The Hill reports that this "friendly fire" comes as Republicans are preparing to make health care an election-year topic and Democrats are hoping for speedier progress regarding some of the measure's most popular provisions. In related news, the law's taxes and penalties, as well as the premium increases that some are predicting, continue to draw analysis.
The Hill: ObamaCare Takes Friendly Fire
Delays in implementing popular pieces of ObamaCare are hurting it with Democrats. Ahead of an election year in which Republicans promise to make healthcare an issue again, Democrats are criticizing the White House for delaying policies that could help build support for the unpopular law (Baker, 4/6).
The Fiscal Times: Two Taxes Could Decide The Fate Of Obamacare
Much of Obamacare's success hinges on whether a pair of new taxes can compel more Americans to have health insurance. For all the carrots in the 2010 law such as tax credits and subsidies, there are two big sticks ... meant to change the behavior of a projected 58 million uninsured. There are other taxes on medical devices and gold-plated insurance plans that all told will raise $1 trillion over the next decade (Boak, 4/8).
The Wall Street Journal: Some Small Businesses Opt For The Health-Care Penalty
Small-business owners across the U.S. are bracing for the health-care law that kicks in next year, fearing it will increase the cost of providing insurance to employees. But Rick Levi, a business owner in Des Moines, Iowa, is among those considering the government's escape hatch: paying a penalty to avoid the law's "employer mandate" (Maltby and Needleman, 4/7).
Modern Healthcare: Insurance Commissioners Propose Ideas To Minimize 'Rate Shock'
A group of insurance commissioners is sharing ways states can minimize the likelihood of large premium increases, particularly for young adults, as major provisions of the Patient Protection and Affordable Care Act go into effect in 2014. Several provisions of the law affecting the individual and small-group markets—such as essential health benefits, limits on age-rating factors, guaranteed issue and single risk-pool ratings—could make claims costs spike for insurers, leading to premium hikes, according to a draft paper titled "Rate Increase Mitigation Strategies" (PDF) presented today at the National Association of Insurance Commissioner's annual spring meeting in Houston (Block, 4/5).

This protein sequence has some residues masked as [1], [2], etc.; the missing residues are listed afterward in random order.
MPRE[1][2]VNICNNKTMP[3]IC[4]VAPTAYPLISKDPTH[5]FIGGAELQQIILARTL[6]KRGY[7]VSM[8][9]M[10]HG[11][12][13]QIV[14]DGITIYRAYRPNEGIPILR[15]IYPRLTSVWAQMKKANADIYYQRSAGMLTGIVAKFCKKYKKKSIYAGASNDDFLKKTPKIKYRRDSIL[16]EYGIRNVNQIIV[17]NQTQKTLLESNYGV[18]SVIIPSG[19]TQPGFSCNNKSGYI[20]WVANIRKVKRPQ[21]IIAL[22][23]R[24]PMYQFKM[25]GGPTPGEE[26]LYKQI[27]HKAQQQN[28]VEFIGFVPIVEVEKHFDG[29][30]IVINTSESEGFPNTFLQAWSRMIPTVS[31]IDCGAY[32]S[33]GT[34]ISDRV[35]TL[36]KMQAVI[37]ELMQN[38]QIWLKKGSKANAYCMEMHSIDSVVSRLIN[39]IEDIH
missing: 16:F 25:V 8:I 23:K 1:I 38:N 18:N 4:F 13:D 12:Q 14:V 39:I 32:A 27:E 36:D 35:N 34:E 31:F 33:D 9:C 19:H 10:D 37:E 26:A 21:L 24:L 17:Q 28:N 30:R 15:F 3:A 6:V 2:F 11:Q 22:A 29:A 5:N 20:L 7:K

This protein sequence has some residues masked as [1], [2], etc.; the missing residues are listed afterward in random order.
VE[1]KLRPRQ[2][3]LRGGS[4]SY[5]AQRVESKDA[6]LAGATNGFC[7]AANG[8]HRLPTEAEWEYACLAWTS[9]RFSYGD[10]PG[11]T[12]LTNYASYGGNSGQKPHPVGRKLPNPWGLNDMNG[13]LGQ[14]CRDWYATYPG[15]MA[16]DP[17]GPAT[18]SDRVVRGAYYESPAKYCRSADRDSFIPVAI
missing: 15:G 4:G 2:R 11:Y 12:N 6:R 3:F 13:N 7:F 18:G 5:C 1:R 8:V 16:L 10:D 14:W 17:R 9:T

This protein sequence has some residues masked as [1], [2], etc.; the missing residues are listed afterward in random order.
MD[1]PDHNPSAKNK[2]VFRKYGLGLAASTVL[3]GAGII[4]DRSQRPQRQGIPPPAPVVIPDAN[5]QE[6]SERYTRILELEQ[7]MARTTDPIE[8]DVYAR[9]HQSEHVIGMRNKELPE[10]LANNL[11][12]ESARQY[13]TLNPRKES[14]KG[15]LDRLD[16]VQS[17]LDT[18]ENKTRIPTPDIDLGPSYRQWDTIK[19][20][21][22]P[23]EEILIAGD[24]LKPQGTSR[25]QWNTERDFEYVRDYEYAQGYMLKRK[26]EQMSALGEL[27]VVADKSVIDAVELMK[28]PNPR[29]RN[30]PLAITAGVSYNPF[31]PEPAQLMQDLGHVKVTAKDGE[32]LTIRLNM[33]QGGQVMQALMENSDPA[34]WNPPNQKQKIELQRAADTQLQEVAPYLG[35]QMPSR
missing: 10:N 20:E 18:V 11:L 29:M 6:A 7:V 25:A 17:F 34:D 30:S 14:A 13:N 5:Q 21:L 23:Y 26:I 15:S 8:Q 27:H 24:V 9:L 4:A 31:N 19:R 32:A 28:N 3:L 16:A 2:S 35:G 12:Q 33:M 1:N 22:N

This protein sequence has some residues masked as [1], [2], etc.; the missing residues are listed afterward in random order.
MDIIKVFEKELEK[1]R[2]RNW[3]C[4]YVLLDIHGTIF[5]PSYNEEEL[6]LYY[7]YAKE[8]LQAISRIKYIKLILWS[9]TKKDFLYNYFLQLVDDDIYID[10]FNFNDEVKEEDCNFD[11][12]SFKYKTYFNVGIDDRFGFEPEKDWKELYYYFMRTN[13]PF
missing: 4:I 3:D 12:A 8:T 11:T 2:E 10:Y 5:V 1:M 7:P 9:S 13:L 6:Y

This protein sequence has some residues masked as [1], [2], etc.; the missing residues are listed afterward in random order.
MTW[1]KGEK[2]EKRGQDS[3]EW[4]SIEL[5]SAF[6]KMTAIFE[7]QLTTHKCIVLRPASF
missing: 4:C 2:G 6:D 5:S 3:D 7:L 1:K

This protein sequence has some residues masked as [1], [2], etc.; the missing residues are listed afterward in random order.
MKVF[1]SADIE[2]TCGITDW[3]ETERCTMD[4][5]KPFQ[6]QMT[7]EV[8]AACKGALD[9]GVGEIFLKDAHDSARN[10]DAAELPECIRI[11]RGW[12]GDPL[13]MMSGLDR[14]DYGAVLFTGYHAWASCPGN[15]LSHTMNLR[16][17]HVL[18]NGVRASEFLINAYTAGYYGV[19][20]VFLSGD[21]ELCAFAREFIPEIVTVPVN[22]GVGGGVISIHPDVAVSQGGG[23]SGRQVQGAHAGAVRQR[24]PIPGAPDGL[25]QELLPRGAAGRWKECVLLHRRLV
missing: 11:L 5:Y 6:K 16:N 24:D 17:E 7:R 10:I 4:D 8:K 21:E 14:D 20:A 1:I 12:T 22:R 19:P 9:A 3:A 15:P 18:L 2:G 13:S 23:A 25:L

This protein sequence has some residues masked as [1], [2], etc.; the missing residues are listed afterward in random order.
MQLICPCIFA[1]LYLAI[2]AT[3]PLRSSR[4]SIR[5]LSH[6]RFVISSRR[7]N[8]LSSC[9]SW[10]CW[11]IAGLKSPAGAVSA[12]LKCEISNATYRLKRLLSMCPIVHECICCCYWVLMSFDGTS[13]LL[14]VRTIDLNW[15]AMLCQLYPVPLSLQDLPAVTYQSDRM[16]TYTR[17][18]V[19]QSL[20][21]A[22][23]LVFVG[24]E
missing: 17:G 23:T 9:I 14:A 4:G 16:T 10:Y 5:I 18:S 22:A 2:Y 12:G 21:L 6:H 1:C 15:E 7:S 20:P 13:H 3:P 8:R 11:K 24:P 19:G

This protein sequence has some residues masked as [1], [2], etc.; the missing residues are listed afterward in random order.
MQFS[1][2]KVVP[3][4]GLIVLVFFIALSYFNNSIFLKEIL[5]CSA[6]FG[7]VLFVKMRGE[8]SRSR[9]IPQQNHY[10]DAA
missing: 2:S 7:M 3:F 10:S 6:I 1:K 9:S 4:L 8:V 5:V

Today's coverage also includes reports about what's happening on the state level -
Kansas Health Institute: House Tussles Over 'Mandate Lite' Health Insurance Measure
The Kansas House tied itself in knots today over a bill to allow insurance companies to market "mandate lite" health insurance policies in the state. Members voted in the morning to reject the bill but abruptly reversed themselves in the afternoon. The whole thing took hours of debate. The measure, part of a legislative package included in a conference committee report, passed the Senate on Thursday. It now goes to Gov. Sam Brownback (McLean, 4/5).
The Associated Press: Bentley Won't Enforce Federal Health Care Rules
Gov. Robert Bentley has rejected another provision of the federal health care overhaul pushed by President Barack Obama, saying Alabama insurance regulators won't enforce parts of the law aimed at protecting consumers. Bentley wrote a letter to federal officials last month saying Washington, rather than state regulators in Montgomery, should be responsible for ensuring that insurance policies sold in Alabama comply with the federal law's requirements such as covering people with pre-existing health conditions, the Montgomery Advertiser reported Saturday (4/7).